Mystery Science Theater 3000: The Comic by Joel Hodgson, Harold Bucholz, Matt McGinnis, Seth Robinson, Sharyl Volpe, and Mary Robinson; illustrated by Todd Nauck, Jack Pollock, Mike Manley, and Mimi Simon

The riffing hilarity of the Mystery Science Theater 3000 comes to comics when Kinga Forrester pairs her Kingachrome Liquid Medium with her latest invention–the Bubbulat-R! Jonah Heston, Crow T. Robot, and Tom Servo find themselves thrust into the 2-D world of public domain comics, with riffing as their only defense!

From its humble beginnings on a tiny mid-west TV station in 1988, through its years as a mainstay on The Comedy Channel/Comedy Central and the SciFi Channel all through the ’90s, to its spectacular resurrection on Netflix in 2017, Mystery Science Theater 3000 has had a transformative effect on television, comedy, and the way old, cheesy movies are viewed. Now creator Joel Hodgson has set his sights on the comics medium, and the four-color pamphlets will never be the same!

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REVIEW: “The Dreaming, Volume 1: Pathways and Emanations” (The Sandman Universe)

the dreaming vol 1One of the most appealing parts of Neil Gaiman’s Sandman series was that it was one of those rare long-running comic books that had a definitive end. It ran for a total of 75 issues and, for a while, that was it. Over the years, Gaiman had returned a few times to the universe in order to pen a short spin-off here or a short prequel comic there, but there had never really been anything major that expanded on the world of The Sandman – aside from Mike Carey’s equally long-running Lucifer series, spun off from the character’s few appearances in the main Sandman run. So, when it was announced that Gaiman would be teaming up with Vertigo to launch The Sandman Universe, a collection of four series inspired by and expanding upon the original Sandman run, I was a bit skeptical. Of the four titles that were revealed, there were two that interested me the most: Simon Spurrier’s The Dreaming and Dan Watters’ Lucifer. As The Dreaming was the first of the four books to launch, it’ll be the first of the four that I’ll cover here. In volume one of The Dreaming, Spurrier takes us back into the realm of the Dreaming where Daniel, the current Lord of Dreams, has disappeared just as things are going wrong. And it only gets crazier from there.

The Sandman Universe – The Dreaming, Volume 1: Pathways and Emanations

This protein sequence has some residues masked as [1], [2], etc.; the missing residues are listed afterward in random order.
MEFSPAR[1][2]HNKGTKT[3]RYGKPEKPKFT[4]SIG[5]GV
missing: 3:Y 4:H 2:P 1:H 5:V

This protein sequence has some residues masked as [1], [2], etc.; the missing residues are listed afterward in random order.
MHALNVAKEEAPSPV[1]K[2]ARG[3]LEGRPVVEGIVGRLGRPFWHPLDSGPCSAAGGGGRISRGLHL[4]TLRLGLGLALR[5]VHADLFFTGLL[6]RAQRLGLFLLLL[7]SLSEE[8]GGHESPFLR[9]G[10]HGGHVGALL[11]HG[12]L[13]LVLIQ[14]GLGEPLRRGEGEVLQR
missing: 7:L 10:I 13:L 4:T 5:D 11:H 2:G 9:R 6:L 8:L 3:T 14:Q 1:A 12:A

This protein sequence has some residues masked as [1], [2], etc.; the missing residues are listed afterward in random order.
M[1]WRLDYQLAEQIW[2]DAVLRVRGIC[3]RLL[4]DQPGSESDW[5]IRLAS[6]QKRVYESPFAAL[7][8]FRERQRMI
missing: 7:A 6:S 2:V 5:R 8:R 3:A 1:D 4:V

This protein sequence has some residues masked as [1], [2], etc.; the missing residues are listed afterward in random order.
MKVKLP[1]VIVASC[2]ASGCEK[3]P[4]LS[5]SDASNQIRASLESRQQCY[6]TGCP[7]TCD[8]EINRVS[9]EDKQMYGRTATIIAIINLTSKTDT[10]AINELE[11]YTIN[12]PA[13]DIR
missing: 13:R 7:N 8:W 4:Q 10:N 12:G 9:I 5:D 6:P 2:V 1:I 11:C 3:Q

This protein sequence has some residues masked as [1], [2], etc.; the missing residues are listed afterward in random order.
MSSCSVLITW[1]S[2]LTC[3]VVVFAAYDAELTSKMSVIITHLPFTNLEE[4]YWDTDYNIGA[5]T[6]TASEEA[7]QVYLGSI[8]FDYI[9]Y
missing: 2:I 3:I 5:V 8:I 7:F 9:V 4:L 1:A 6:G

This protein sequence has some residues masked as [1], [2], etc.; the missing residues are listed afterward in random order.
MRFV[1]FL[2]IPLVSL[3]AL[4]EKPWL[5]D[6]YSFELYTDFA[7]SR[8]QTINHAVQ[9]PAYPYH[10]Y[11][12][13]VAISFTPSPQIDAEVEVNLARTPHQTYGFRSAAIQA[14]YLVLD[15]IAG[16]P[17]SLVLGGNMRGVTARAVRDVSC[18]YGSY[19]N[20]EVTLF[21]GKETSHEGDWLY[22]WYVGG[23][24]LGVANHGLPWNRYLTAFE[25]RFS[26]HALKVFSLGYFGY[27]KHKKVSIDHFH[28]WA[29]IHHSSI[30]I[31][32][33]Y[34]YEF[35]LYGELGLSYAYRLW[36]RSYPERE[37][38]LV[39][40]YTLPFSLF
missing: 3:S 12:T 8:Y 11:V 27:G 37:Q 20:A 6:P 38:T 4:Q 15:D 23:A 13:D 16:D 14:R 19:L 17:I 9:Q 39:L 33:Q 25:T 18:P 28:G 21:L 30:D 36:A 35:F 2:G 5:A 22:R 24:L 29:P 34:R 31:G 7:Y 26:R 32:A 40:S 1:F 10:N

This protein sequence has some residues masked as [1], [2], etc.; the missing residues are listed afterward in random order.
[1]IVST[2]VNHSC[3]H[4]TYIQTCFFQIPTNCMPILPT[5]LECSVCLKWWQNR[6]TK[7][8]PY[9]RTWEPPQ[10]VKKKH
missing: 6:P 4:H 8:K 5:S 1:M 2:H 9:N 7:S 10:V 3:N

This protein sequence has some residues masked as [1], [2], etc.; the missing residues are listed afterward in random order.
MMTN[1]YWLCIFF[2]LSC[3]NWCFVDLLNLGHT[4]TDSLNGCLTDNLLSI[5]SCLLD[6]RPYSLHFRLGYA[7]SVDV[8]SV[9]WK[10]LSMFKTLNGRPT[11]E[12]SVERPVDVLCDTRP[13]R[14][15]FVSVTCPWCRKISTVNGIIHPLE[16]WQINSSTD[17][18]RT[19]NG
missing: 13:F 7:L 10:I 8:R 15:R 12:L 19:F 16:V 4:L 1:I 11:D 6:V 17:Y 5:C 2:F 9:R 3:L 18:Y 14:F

Written by: Simon Spurrier, illustrated by: Bilquis Evely, colors by: Mat Lopes 
Lord Daniel’s absence triggers a series of crimes and calamities that consume the lives of those already tangled in his fate. Until he is found, his realm’s residents must protect its broken borders alone. But the most senior storytellers are tormented by invasive secrets, the warden Lucien is doubting his own mind, and beyond the gates, something horrific awaits with tooth and talon. Only Dora, the monstrous, finds opportunity in madness, stealing dreams for the highest bidder. But she has no idea how deep the danger lies. Meanwhile, in Daniel’s gallery, something new is growing…

Written by fan-favorite author Si Spurrier (Motherlands, Suicide Squad) with breathtaking art by standout artist Bilquis Evely (Batman, Wonder Woman). The first book in The Sandman Universe kicks off with fireworks as The Dreaming literally tears itself apart!

The Sandman Universe is a new series of books curated by Neil Gaiman for DC Vertigo. Conjuring epic storytelling and immersing readers into the evolving world of the Dreaming, The Sandman Universe begins anew with four new ongoing series, existing in a shared universe, building upon Gaiman’s New York Times best-selling series that lyrically weaved together stories of dreams and magic.

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REVIEW: “Stranger Things: The Other Side”

Stranger Things - The Other SideStranger Things is massively successful. It’s probably Netflix’s biggest hit in the past five years, or so. So, it was only a matter of time before it started branching out into other mediums. Earlier last month, the first official novel – Gwenda Bond’s Suspicious Minds (my review of it here) – was released, but prior to that, Dark Horse Comics released a limited series – written by Jody Houser and illustrated by Stefano Martino – telling the unseen story of Will Byers during the events of season 1. It’s a great idea for a tie-in comic, but is the execution as good as the concept? Mostly, yeah.